Tips for Evaluating the Quality of Your Horse Feed

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You want to feed your horse the very best quality feed that’s available. These tips can help you to evaluate the quality of your horse feed so you know just what you’re giving to your horse.

Think About Brand Reputation

You will find that many of the major brands of horse feed develop reputations. While you never want to base your feed choice entirely on a brand’s reputation, considering the brand can help you to narrow your feed search. If a brand is reputed for producing quality horse feed and for rarely issuing recalls, then this is the first step in identifying a quality horse feed.

Analyze the List of Ingredients

The list of ingredients includes every ingredient that has gone into the feed’s creation. This is one factor which often separates feeds apart in quality. You will want to find a feed which includes quality ingredients with little to no fillers. For instance, one feed may list ingredients such as “corn and oats,” but another feed may include ingredients such as “hulls and middlings.” It’s difficult to gauge the amount of nutritional value and the quality of ingredients like hulls and middlings; if possible, you will want to look for a feed made from pure ingredients.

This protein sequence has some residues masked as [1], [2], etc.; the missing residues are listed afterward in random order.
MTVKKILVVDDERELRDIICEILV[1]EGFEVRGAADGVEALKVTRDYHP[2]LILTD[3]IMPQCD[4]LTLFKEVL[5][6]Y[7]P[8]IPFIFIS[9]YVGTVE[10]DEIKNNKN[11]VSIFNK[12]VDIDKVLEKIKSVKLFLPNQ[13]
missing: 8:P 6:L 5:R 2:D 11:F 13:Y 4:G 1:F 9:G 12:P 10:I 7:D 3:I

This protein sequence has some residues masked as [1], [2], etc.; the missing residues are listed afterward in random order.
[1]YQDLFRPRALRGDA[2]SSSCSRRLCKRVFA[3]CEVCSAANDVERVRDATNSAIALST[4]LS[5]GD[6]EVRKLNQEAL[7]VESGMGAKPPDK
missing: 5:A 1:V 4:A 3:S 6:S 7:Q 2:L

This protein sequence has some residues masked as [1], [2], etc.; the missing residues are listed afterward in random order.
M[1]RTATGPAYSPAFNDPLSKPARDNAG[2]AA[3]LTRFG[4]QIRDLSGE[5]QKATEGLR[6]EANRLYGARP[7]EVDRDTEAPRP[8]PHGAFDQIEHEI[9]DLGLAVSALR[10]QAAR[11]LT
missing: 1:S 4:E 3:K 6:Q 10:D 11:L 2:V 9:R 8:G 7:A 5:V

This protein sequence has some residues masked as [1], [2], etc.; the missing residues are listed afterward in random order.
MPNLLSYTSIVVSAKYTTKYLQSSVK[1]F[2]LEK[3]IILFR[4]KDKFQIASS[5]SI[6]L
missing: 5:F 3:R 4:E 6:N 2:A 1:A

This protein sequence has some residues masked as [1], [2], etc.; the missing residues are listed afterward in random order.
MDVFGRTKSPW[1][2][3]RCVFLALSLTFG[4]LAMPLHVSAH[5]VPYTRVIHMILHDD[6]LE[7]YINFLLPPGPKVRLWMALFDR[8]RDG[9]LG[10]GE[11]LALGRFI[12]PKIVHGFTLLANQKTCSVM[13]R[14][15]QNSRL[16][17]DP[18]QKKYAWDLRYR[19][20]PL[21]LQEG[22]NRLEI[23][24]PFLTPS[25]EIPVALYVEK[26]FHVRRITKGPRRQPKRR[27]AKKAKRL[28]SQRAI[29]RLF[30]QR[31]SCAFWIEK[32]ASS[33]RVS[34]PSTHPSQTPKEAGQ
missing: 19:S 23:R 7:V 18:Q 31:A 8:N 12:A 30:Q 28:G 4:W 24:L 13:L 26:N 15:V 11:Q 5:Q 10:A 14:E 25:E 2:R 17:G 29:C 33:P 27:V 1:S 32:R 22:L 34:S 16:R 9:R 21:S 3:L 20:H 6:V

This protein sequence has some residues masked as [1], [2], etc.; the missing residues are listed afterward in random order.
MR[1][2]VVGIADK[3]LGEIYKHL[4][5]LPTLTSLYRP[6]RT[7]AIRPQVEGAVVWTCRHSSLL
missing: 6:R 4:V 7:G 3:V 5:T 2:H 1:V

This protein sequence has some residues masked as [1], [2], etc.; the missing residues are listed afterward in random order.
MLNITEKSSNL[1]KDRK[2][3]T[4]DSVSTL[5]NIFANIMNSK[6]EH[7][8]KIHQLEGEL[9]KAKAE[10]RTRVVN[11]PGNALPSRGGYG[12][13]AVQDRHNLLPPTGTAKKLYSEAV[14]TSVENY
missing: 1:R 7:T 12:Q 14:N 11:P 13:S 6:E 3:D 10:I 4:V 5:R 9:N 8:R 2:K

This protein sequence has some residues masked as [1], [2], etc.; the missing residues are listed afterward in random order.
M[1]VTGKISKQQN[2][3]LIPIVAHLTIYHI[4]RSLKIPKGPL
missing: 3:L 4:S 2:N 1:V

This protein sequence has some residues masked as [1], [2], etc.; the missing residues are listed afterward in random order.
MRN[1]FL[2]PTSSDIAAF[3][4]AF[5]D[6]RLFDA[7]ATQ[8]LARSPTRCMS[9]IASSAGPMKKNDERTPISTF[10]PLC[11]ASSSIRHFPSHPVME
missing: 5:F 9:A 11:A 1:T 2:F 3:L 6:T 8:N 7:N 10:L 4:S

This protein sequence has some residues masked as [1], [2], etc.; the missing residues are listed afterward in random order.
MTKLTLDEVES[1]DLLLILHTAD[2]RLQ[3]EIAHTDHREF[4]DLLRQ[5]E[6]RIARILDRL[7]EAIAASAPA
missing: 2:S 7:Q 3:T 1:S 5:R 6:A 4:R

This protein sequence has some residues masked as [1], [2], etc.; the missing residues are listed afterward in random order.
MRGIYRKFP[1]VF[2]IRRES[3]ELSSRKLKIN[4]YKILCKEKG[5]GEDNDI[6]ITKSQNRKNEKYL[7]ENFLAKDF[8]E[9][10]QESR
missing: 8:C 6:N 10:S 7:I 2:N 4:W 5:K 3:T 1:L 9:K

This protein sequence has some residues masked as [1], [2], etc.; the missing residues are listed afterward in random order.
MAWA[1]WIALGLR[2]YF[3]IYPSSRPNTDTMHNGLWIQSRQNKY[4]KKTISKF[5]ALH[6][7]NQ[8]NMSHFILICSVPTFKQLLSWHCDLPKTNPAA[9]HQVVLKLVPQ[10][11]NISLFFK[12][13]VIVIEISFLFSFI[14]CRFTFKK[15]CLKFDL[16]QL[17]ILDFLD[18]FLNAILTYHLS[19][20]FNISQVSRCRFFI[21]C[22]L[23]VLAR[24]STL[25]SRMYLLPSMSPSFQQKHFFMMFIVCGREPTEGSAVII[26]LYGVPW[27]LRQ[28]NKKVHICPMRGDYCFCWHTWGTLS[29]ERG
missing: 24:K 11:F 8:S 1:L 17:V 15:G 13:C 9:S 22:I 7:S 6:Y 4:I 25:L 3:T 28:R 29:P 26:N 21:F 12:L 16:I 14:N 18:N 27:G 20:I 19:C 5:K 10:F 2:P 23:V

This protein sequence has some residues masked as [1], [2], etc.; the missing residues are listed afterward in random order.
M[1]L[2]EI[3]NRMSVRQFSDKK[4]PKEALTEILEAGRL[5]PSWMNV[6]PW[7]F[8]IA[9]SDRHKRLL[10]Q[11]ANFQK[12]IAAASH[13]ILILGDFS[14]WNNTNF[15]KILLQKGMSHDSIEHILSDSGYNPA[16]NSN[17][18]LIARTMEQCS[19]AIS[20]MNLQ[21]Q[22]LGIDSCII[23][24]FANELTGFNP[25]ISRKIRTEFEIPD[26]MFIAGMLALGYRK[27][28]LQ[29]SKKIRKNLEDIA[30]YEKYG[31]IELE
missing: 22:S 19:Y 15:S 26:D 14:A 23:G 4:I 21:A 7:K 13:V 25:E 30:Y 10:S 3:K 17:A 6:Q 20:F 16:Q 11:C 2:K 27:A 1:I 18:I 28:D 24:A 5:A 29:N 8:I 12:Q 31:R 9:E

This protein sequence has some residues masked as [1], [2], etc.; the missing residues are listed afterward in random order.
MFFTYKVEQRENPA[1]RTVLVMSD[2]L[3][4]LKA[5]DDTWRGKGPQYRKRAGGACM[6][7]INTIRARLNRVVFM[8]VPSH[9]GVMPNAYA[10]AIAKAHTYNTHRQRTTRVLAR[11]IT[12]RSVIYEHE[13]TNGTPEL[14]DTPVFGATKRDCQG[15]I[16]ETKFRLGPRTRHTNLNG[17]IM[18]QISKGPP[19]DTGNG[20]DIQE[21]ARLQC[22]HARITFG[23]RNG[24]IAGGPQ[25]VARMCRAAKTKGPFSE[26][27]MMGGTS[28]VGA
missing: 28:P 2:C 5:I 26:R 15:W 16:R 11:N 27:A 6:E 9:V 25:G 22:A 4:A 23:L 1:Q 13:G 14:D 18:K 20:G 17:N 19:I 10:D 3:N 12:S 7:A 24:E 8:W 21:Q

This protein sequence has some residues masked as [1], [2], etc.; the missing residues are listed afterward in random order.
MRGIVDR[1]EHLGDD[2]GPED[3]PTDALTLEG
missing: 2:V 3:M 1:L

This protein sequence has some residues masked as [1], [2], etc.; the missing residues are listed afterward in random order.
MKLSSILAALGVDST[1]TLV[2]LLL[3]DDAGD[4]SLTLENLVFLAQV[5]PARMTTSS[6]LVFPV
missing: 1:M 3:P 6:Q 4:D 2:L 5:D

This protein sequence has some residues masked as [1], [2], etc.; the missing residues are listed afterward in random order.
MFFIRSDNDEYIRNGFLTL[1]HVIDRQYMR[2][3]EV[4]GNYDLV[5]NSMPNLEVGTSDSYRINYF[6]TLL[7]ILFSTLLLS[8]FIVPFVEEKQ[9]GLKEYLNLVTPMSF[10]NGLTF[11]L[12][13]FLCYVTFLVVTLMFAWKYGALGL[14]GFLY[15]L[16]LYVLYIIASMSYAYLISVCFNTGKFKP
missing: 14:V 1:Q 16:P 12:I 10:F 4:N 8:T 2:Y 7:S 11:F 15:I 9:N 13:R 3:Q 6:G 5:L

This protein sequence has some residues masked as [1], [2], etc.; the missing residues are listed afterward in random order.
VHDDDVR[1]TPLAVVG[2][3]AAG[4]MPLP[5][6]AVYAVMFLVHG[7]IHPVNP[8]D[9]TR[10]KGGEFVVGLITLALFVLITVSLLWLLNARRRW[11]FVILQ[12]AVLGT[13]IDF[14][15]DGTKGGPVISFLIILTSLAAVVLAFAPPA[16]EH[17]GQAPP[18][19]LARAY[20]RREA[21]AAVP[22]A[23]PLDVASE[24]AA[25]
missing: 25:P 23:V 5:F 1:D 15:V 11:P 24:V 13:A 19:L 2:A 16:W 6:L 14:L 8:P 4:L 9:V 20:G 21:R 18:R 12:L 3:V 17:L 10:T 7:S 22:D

The ingredients list will also include the vitamins and minerals that have been added into the feed. When you’re feeding a complete feed, you shouldn’t have to supplement with vitamins and minerals. If you’re feeding a basic feed, like oats, then you may need to add in any vitamins and minerals that your horse may be lacking.

Assess the Guaranteed Analysis

The guaranteed analysis on a feed bag identifies the nutritional breakdown of the feed. When choosing a feed for your horse, you will need to assess how much protein, fat, sugar, starch, and fiber are appropriate for him. This is where a little bit of guesswork can come in – in general, horses in intense work need significant protein and fat levels to maintain their body weight and energy. But if you’re riding a horse who is a little on the hot side, then you may want a feed which is a little lower in protein, but which is higher in fat to make up for the reduced caloric intake for your horse.

Finding the right feed for your horse can take some time, but by assessing the brand, list of ingredients, and guaranteed analysis of the feed, you can evaluate the quality of any horse feed that you are considering.

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